Vaccine developed by Canadian government could be mass produced within months.
While the Ebola-related death toll in West Africa continues to rise, drug manufacturers are stepping up their efforts to advance experimental treatments for the disease into the clinical trial phase.
A vaccine called VSV-EBOV that was developed by the Government of Canada and licensed for further development to American firm NewLink Genetics Corp through subsidiary BioProtection Systems Corp has shown promise in animal testing, but it has yet to be used in humans. Earlier this week, Canada announced it will donate up to 1000 doses of VSV-EBOV
to the World Health Organization (WHO) to aid in halting the spread of the virus, which has killed more than 1000 people, with more than 1800 confirmed and suspected cases.
Last week, BioProtection Systems received a $1 million contract with the US Defense Threat Reduction Agency (DTRA) for studies on the vaccine to bring it closer to human clinical trials.
“There is an urgent need for a medical countermeasure against the deadly Ebola virus,” said Charles Link, MD, chairman and chief executive officer of NewLink in a press release
. “This Ebola vaccine has been 100% effective in preventing lethal infection when given to non-human primates before they are infected with the virus. The vaccine also acts rapidly enough to have significant efficacy even when given to animals that have recently received a typically lethal dose of Ebola virus.”
Dr. Link told Reuters
that NewLink will be able to produce tens of thousands of doses for the drug within the next 2 months.
Efforts to develop a vaccine were accelerated following the decision by a WHO ethical panel
that there is a moral obligation to use experimental treatments on patients in the disease-ravaged region. Two companies that are also receiving funding from the DTRA have promising Ebola treatment candidates in early development.
A drug by BioCryst Pharmaceuticals, called BCX4430, has exhibited the potential to treat a broad spectrum of activity in multiple viruses with a favorable preliminary safety profile. The drug has shown efficacy in a small study of nonhuman primates, but has yet to be evaluated in humans.
A treatment from Tekmira Pharmaceuticals Corp, called TKM-Ebola, had an FDA phase I clinical hold changed to a partial hold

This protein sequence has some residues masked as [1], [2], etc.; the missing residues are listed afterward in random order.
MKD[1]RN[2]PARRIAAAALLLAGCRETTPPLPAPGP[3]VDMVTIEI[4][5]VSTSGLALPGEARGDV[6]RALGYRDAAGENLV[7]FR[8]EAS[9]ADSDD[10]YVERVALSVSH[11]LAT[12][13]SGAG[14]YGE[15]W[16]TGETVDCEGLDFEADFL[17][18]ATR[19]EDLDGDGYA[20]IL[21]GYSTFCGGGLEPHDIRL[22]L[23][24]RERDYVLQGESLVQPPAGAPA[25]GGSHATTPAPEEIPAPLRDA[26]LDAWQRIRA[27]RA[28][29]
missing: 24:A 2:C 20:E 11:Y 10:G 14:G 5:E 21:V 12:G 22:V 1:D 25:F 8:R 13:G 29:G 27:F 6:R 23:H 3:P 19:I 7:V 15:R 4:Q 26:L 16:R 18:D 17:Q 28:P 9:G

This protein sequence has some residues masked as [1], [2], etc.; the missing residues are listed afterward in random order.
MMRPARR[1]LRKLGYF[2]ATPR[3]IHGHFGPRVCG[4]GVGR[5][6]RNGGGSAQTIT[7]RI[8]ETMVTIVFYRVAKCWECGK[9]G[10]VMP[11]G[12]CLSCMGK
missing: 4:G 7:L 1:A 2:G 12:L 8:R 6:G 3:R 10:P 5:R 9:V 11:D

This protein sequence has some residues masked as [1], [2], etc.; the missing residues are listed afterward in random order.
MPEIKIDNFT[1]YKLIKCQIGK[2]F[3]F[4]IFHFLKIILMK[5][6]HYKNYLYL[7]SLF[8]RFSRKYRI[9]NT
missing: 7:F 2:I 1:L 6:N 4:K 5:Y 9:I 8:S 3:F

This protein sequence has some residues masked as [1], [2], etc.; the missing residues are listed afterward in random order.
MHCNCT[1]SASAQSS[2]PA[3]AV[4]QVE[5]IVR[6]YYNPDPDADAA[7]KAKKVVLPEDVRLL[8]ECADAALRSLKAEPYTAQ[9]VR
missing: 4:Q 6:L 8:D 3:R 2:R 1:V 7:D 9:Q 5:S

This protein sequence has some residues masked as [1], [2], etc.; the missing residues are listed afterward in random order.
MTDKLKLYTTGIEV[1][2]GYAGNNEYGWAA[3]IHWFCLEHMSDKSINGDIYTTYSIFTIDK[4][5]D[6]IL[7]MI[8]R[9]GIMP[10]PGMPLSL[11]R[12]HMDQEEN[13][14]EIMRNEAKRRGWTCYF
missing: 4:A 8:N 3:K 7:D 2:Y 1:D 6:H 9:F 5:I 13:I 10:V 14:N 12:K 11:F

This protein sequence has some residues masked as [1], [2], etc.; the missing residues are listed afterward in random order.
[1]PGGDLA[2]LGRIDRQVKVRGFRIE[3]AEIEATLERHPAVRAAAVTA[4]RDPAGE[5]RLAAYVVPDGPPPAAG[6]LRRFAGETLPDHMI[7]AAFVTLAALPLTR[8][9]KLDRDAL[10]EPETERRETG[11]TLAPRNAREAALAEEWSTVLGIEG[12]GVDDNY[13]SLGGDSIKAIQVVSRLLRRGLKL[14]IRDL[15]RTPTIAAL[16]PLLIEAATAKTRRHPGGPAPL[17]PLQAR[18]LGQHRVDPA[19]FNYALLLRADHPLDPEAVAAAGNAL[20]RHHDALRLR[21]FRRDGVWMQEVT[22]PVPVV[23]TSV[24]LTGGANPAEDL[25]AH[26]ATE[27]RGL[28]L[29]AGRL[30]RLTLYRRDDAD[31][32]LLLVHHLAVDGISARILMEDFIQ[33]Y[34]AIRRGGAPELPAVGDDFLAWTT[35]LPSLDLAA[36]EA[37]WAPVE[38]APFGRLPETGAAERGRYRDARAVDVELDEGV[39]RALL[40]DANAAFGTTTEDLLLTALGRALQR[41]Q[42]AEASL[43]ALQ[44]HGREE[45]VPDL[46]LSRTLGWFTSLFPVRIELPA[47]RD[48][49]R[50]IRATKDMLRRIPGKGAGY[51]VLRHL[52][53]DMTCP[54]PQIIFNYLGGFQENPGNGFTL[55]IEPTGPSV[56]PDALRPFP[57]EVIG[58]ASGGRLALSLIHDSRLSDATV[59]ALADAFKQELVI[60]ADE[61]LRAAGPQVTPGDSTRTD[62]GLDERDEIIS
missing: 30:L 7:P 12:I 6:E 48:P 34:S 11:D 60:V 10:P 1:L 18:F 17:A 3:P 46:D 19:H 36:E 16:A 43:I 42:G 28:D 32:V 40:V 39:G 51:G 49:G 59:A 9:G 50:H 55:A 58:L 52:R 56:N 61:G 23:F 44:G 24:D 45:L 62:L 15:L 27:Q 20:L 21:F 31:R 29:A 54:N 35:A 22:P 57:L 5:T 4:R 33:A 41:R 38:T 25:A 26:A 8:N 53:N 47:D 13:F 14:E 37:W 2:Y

on August 7, 2014, which will allow for testing in humans.
A third drug, ZMapp, showed promising results
in treating infected American aid workers Dr. Kent Brantly and Nancy Writebol, who showed signs of recovery after receiving the treatment. However, supplies of ZMapp have now been exhausted. Director of the National Institute of Allergy and Infectious Diseases Anthony Fauci, MD, wrote in an essay in the New England Journal of Medicine
on Wednesday that production of ZMapp has been scaled up, but he added that the process would take time.
Despite the dire need, objections have been raised in the American medical community about the potential dire consequences of using untested treatments in human patients.
“To use this drug without having any information on its human benefits or dangers runs the risk of mistakenly thinking it is either effective or not based upon anecdotal evidence, a difficulty that could prove disastrous for later in this outbreak or future ones,” said Philip M. Rosoff, MD, director of the Clinical Ethics Program at Duke University Hospital, in a press release. “Desperately sick people and their families make decisions under very trying circumstances. Often, they are willing to try anything that they believe—or can be led to believe—may offer some hope of improvement or a cure. As such, they can be ripe targets for those who would take advantage of their desperation and plight. Thus, extra caution and thought must be given to using experimental and possibly dangerous treatments in this population.”